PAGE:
Stop, breathe, focus: Mary Augustyn teaches people how to end destructive behaviors | SummitDaily.com
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Stop, breathe, focus: Mary Augustyn teaches people how to end destructive behaviors

FRISCO – You’ve probably heard the old adage, “stop and smell the roses,” but did you know taking the principle one step further can help you avoid overeating, overspending, drinking or smoking?

Mary Augustyn, a licensed professional counselor and mental health counselor, has developed a technique she calls Stop, Breathe, Focus to end problematic behaviors. She teaches people with addictions or compulsions to prevent harmful habits and behaviors by saying “Stop” to themselves, by using a specific breathing pattern and by focusing on a series of cognitive exercises.

The breathing pattern is based on research by Dr. Herbert Benson, who wrote “The Relaxation Response.” It involves inhaling through the nose for a count of four and exhaling through the mouth for the count of eight. Benson discovered the breathing pattern stops the fight-or-flight response and leads to relaxation.



Augustyn represents the last part of her technique with the acronym “FOCUS.” “F” stands for “feelings and thoughts.” After calming themselves, people identify what they’re feeling and what thoughts are contributing to negative behaviors. “O” is for “options.” Based on animal research, there are always at least three options in any given situation – fight, flee or freeze. “C” involves looking at the consequences of carrying through with the behaviors. “U” includes “using positive self talk” to counter the negative thoughts that lead to undesirable behaviors. The final step (“S” equals “self responsibility”) is taking responsibility for actions.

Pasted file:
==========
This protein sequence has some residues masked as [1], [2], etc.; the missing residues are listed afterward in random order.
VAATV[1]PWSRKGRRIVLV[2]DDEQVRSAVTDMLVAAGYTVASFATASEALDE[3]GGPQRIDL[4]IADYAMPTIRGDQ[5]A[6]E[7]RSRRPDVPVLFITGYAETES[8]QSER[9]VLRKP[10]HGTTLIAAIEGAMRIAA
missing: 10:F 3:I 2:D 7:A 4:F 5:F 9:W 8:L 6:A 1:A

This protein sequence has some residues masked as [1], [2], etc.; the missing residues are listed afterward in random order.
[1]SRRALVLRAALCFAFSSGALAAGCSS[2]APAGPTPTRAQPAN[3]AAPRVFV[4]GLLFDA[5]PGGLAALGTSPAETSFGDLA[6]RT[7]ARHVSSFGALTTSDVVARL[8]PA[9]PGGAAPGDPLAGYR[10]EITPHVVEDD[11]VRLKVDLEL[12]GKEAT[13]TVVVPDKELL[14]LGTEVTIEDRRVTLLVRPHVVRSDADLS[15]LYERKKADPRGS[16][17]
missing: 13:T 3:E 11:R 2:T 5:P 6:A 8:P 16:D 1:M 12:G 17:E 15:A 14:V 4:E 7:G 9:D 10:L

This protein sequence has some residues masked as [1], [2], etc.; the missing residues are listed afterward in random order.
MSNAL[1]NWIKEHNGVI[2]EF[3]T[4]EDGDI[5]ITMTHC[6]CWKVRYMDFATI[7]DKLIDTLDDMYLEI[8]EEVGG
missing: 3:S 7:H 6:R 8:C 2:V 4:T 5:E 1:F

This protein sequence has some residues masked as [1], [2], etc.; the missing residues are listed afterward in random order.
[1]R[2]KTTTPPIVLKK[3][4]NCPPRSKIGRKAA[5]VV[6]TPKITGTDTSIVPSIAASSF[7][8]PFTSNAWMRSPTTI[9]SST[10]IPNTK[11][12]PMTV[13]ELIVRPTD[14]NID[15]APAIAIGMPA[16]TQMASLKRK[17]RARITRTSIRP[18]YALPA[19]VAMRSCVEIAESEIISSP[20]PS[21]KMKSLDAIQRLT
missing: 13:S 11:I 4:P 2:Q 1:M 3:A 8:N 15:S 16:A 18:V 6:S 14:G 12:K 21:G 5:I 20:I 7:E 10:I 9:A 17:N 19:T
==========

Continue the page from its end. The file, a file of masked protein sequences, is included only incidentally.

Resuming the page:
“We’re the only ones that create our behavior,” she said. “No one else makes us want to drink. No one else makes us eat a cupcake or overspend. We are the ones who are creating this behavior.”



Augustyn’s technique is a composite of various treatment modalities, including behavioral therapy, addiction counseling and humanistic approaches. As a result, she believes any part of her technique can help people.

“Sometimes saying “stop’ and doing the breathing is enough,” she said. “Some people focus on various aspects of the “focus,’ (such as) the consequences, which is a problem-solving technique. There are many different parts that can work for many different people because one thing doesn’t work for everybody. If it did, no one would have any problems.”

She developed her technique while working with men who committed violent acts. Her best proof it works came from a man who murdered his wife’s lover. He started her therapy group with cold, dead eyes, but after practicing the method, he was able to control his actions when his girlfriend cheated on him. He contributed his self-restraint to the technique.

Augustyn has worked as a therapist for eight years. She moved to Breckenridge from Louisville, Ky., in January and plans to open a private practice in June. Her free workshop, which will outline her Stop, Breathe, Focus method, takes place at 6:30 p.m. Thursday at Winds of Change Books and Gifts in Frisco.

Kimberly Nicoletti can be reached at (970) 668-3998 ext. 245 or by e-mail at knicoletti@summitdaily.com.


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